Thursday, February 19, 2009


My trip to the Storehouse, mentioned in the post below, was enlightening in other ways as well. A senior missionary couple runs the Storehouse with the help of a senior service mission couple and other local volunteers. At lunch time, the sister missionary in co-charge cooked us a wonderful lunch, all from basic items that came from the storehouse shelves. And it was gourmet quality!

The point here is two-fold. First, the Lord asks that we help Him provide for the needs of his children not with cast-offs and crumbs, but with the best of what He has created. And secondly, when we know what to do with what He has provided, we can do very nicely on basics.

I've been blogging about food storage down in the right corner. Each week, I'm posting an item we should buy and add to our storage. In 52 weeks, if we follow the list, we should have a balanced, inexpensively-acquired supply of food storage that can be incorporated into our menu planning and therefore, easily-rotated. We don't need to store only vacuum-packed or freeze-dried food. We just need to rotate what we buy by incorporating it into our daily meals.

The reasons for having a food supply are many. Members of The Church of Jesus Christ of Latter-day Saints have been doing this for decades, responding to the counsel of living Prophets who have warned us to lay in store for times of need. But any person who reads the papers or listens to the news can surely see the wisdom is storing extra food against times when storms prevent us from getting to the store, or as a hedge against inflation, a bridge between jobs or when extra bills upset the family budget. By having some storage, we can wait to purchase items when they are on sale because we can do without until the price comes down. And when reports of tainted foods are raised, we can fall back on food that was packed before the outbreak occurred.

Tom and I pull from our storage regularly for this or that. But we have relied on our food storage exclusively a few times when we were between jobs and what little cash we had was needed to meet the mortgage and utilities. I canned back then--a hundred quarts each of peaches, pears, applesauce each summer, and a freezer stocked with vegetables put up from a summer garden. We ate well, and because we had the foresight to also store five pounds of chocolate chips and nuts, there were delicious cookies and cakes to make the meal special. Instead of a poor man's diet, we were still dining. And I believe that made a major difference in my husband's attitude as he headed out the door to apply for work. He was down, but he was not out, because he knew he was still providing for his family from our previous abundance.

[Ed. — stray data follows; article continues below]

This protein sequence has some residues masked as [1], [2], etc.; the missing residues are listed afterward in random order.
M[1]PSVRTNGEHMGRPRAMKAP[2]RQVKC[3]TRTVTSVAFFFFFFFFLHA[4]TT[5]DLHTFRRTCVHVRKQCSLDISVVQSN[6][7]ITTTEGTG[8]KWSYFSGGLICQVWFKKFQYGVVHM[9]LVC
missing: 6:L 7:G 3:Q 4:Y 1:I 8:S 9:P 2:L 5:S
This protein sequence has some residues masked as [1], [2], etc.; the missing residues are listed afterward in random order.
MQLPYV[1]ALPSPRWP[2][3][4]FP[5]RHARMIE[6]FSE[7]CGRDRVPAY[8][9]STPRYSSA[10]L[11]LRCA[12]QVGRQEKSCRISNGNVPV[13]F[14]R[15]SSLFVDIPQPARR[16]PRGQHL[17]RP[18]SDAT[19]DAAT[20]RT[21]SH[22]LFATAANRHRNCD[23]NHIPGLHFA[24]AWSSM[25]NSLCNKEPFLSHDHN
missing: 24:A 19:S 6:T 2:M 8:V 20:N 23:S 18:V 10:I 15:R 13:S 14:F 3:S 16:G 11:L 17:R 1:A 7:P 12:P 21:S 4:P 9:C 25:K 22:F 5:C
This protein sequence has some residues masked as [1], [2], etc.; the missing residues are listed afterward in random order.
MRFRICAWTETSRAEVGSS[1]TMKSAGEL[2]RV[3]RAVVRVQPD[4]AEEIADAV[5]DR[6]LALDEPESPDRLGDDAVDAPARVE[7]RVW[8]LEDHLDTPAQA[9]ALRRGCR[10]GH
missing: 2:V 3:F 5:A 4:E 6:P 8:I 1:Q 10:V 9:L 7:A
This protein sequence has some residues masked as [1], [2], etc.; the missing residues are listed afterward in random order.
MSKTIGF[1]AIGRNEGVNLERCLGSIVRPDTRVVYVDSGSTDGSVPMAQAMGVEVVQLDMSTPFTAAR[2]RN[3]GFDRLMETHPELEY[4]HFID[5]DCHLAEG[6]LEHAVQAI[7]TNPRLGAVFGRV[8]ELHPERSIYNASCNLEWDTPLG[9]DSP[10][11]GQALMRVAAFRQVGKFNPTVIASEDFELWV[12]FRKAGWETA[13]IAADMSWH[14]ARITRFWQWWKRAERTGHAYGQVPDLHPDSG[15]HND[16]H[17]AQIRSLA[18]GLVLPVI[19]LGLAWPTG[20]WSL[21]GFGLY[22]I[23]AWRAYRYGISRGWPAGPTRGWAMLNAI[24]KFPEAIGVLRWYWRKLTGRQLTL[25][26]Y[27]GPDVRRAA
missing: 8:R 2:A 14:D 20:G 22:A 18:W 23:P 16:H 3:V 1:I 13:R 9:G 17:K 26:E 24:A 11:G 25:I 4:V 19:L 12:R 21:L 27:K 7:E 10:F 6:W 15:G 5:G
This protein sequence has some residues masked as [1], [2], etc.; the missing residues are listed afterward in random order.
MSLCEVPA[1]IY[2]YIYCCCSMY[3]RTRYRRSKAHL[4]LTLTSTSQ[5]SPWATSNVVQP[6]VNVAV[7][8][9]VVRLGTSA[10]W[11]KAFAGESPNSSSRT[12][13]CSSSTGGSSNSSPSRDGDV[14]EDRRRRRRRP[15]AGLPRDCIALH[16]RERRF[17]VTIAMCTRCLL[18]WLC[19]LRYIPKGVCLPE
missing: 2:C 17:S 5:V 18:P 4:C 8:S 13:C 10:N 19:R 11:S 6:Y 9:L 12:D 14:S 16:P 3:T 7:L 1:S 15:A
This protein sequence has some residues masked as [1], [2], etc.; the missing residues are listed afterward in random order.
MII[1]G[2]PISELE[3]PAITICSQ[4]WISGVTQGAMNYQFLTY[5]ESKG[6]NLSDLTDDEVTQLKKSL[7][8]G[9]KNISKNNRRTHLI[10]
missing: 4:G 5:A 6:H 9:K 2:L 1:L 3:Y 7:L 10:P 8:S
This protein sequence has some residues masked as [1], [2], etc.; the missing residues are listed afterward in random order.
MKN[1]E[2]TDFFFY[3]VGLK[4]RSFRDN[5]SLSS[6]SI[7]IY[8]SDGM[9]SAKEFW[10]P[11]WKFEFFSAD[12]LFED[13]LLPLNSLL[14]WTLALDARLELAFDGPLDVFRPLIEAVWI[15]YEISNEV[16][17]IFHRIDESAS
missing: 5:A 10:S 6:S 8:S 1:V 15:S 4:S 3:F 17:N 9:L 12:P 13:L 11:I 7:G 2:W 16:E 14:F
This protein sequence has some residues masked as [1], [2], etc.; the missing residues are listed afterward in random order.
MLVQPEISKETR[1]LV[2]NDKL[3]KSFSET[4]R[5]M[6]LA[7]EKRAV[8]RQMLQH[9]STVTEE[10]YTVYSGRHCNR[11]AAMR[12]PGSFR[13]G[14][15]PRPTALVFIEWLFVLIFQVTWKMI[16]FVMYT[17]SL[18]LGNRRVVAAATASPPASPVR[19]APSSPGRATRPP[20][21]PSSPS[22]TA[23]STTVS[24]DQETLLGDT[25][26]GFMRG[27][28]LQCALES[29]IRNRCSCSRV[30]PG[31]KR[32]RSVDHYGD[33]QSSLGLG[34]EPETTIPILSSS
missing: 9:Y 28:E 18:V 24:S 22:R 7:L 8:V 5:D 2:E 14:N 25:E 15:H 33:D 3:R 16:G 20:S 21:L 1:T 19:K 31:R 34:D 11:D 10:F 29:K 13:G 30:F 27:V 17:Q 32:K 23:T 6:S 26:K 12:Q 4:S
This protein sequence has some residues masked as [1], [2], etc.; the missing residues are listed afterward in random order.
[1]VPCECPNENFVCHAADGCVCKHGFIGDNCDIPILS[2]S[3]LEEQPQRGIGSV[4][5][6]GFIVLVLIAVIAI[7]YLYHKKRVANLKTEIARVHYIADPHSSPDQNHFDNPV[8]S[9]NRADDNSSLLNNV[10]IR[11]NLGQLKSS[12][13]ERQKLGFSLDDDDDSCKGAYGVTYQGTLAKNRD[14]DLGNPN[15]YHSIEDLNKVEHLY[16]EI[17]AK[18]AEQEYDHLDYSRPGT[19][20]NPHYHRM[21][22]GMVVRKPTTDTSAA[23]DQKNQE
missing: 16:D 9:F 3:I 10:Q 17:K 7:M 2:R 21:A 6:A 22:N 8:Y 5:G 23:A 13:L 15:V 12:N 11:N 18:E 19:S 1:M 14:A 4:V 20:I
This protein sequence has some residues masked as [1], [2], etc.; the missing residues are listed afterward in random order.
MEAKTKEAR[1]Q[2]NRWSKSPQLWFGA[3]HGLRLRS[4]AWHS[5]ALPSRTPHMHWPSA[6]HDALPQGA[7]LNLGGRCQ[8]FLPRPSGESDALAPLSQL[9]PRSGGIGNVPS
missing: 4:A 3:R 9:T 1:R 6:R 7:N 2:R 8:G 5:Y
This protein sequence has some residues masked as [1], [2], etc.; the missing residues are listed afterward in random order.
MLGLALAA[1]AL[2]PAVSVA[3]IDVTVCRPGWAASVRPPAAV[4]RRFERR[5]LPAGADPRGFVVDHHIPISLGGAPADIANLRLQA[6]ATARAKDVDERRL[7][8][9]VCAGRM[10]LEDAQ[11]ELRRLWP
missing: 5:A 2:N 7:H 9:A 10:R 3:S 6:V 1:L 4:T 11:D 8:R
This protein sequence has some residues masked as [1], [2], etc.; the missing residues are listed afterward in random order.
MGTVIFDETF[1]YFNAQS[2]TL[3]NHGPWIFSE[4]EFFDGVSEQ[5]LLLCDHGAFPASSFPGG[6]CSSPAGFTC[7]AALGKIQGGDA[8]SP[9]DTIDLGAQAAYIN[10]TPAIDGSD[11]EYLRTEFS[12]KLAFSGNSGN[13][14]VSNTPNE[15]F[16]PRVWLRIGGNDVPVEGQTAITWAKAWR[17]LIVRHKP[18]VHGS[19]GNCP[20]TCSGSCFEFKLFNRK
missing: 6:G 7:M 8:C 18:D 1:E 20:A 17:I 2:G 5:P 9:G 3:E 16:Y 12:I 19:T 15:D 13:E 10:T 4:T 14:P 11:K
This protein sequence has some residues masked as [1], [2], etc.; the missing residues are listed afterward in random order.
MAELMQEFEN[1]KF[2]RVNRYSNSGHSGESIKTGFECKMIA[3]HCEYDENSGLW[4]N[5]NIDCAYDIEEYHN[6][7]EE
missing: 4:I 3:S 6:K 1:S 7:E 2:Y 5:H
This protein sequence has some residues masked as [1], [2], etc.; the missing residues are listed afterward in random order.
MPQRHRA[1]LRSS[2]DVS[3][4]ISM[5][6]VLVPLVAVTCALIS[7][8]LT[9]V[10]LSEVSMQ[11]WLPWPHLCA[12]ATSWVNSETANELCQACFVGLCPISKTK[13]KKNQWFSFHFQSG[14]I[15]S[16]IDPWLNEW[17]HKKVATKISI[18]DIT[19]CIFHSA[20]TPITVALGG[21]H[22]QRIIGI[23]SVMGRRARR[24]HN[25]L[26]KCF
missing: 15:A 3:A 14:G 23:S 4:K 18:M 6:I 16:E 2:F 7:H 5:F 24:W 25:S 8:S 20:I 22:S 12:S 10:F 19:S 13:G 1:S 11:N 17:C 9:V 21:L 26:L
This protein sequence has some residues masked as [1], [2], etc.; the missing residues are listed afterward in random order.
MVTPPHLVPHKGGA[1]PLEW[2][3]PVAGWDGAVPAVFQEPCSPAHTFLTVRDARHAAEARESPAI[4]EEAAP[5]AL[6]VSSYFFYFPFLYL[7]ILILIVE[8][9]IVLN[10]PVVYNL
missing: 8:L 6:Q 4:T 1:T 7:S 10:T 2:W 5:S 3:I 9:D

There is peace in preparation. I don't can the way I once did. We buy cases of what we enjoy now, and buy in bulk when things are on sale. But we don't need to have a Costco in our cellars. A few basic items, paired with the skill to prepare them, will be enough to weather the storms that threaten our families.

The Lord sets patterns. All we need to do is see them and follow. The Storehouse showed me yet another pattern of preparation, that storing simple foods and having the skill to prepare them will see us through.


  1. Thank you Sis. Lewis. I'll be checking in and getting my weekly update. In January, I went to Upper Marlboro to that Storehouse for an assignment and experienced similar thoughts and feelings. Your entry inspires me to act on those impressions. It is doable.

  2. Hi Nickie! I wish I could remember where I got that list originally, but it has been a great way to break up purchases so it doesn't overwhelm me. As for the Storehouse, all I can is, "What a blessing it is to everyone."

    Cute photo!